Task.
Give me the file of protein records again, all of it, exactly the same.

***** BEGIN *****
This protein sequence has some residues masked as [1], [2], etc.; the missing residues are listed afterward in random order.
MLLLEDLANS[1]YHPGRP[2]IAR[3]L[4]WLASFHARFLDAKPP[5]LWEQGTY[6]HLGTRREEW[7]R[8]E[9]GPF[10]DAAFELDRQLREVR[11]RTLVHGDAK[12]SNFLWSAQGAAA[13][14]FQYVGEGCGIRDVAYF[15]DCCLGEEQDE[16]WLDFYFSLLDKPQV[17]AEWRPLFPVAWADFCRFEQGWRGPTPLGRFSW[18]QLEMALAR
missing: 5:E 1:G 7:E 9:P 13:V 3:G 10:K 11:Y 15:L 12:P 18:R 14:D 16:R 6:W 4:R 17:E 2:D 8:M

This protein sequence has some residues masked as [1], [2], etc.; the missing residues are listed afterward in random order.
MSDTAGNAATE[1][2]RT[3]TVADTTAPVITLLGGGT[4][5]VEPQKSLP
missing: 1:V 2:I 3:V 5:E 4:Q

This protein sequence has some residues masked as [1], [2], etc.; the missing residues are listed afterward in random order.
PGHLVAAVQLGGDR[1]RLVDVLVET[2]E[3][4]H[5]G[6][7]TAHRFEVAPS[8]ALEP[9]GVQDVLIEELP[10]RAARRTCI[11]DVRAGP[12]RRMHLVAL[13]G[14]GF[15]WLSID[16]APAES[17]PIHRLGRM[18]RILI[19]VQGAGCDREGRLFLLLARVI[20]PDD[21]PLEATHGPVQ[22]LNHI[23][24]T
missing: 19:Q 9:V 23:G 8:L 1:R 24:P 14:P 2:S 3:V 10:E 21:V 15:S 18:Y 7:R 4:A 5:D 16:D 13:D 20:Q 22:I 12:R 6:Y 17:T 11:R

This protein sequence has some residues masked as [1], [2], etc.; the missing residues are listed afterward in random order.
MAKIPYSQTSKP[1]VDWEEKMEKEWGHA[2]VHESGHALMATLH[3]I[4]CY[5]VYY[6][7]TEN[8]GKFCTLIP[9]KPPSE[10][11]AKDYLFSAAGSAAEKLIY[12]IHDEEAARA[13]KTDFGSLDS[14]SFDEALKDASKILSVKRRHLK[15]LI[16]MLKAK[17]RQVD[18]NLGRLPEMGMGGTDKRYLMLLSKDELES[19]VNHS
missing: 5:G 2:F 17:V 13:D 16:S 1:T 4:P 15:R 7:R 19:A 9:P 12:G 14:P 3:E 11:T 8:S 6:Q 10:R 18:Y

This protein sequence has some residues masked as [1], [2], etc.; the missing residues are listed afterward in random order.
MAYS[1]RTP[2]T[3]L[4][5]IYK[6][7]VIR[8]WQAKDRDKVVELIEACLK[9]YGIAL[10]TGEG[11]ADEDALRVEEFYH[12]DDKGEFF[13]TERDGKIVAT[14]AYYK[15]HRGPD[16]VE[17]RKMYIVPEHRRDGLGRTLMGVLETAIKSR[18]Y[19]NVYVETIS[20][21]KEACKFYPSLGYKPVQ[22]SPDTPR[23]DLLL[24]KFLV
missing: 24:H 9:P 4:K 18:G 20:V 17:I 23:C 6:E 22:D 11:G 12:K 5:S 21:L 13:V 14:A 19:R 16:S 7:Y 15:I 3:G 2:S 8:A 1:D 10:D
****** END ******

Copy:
This protein sequence has some residues masked as [1], [2], etc.; the missing residues are listed afterward in random order.
MLLLEDLANS[1]YHPGRP[2]IAR[3]L[4]WLASFHARFLDAKPP[5]LWEQGTY[6]HLGTRREEW[7]R[8]E[9]GPF[10]DAAFELDRQLREVR[11]RTLVHGDAK[12]SNFLWSAQGAAA[13][14]FQYVGEGCGIRDVAYF[15]DCCLGEEQDE[16]WLDFYFSLLDKPQV[17]AEWRPLFPVAWADFCRFEQGWRGPTPLGRFSW[18]QLEMALAR
missing: 5:E 1:G 7:E 9:P 13:V 3:G 10:K 11:Y 15:L 12:P 18:R 14:D 16:R 6:W 4:R 17:E 2:D 8:M

This protein sequence has some residues masked as [1], [2], etc.; the missing residues are listed afterward in random order.
MSDTAGNAATE[1][2]RT[3]TVADTTAPVITLLGGGT[4][5]VEPQKSLP
missing: 1:V 2:I 3:V 5:E 4:Q

This protein sequence has some residues masked as [1], [2], etc.; the missing residues are listed afterward in random order.
PGHLVAAVQLGGDR[1]RLVDVLVET[2]E[3][4]H[5]G[6][7]TAHRFEVAPS[8]ALEP[9]GVQDVLIEELP[10]RAARRTCI[11]DVRAGP[12]RRMHLVAL[13]G[14]GF[15]WLSID[16]APAES[17]PIHRLGRM[18]RILI[19]VQGAGCDREGRLFLLLARVI[20]PDD[21]PLEATHGPVQ[22]LNHI[23][24]T
missing: 19:Q 9:V 23:G 8:L 1:R 24:P 14:P 2:S 3:V 10:E 21:V 15:S 18:Y 7:R 4:A 5:D 16:D 13:D 20:Q 22:I 12:R 6:Y 17:T 11:R

This protein sequence has some residues masked as [1], [2], etc.; the missing residues are listed afterward in random order.
MAKIPYSQTSKP[1]VDWEEKMEKEWGHA[2]VHESGHALMATLH[3]I[4]CY[5]VYY[6][7]TEN[8]GKFCTLIP[9]KPPSE[10][11]AKDYLFSAAGSAAEKLIY[12]IHDEEAARA[13]KTDFGSLDS[14]SFDEALKDASKILSVKRRHLK[15]LI[16]MLKAK[17]RQVD[18]NLGRLPEMGMGGTDKRYLMLLSKDELES[19]VNHS
missing: 5:G 2:F 17:V 13:D 16:S 1:T 4:P 15:R 7:R 19:A 9:P 12:G 14:P 3:E 11:T 8:S 6:Q 10:R 18:Y

This protein sequence has some residues masked as [1], [2], etc.; the missing residues are listed afterward in random order.
MAYS[1]RTP[2]T[3]L[4][5]IYK[6][7]VIR[8]WQAKDRDKVVELIEACLK[9]YGIAL[10]TGEG[11]ADEDALRVEEFYH[12]DDKGEFF[13]TERDGKIVAT[14]AYYK[15]HRGPD[16]VE[17]RKMYIVPEHRRDGLGRTLMGVLETAIKSR[18]Y[19]NVYVETIS[20][21]KEACKFYPSLGYKPVQ[22]SPDTPR[23]DLLL[24]KFLV
missing: 24:H 9:P 4:K 18:G 20:V 17:I 23:C 6:E 22:D 11:G 12:K 5:S 21:L 13:V 14:A 19:R 16:S 7:Y 15:I 3:G 2:S 8:A 1:D 10:D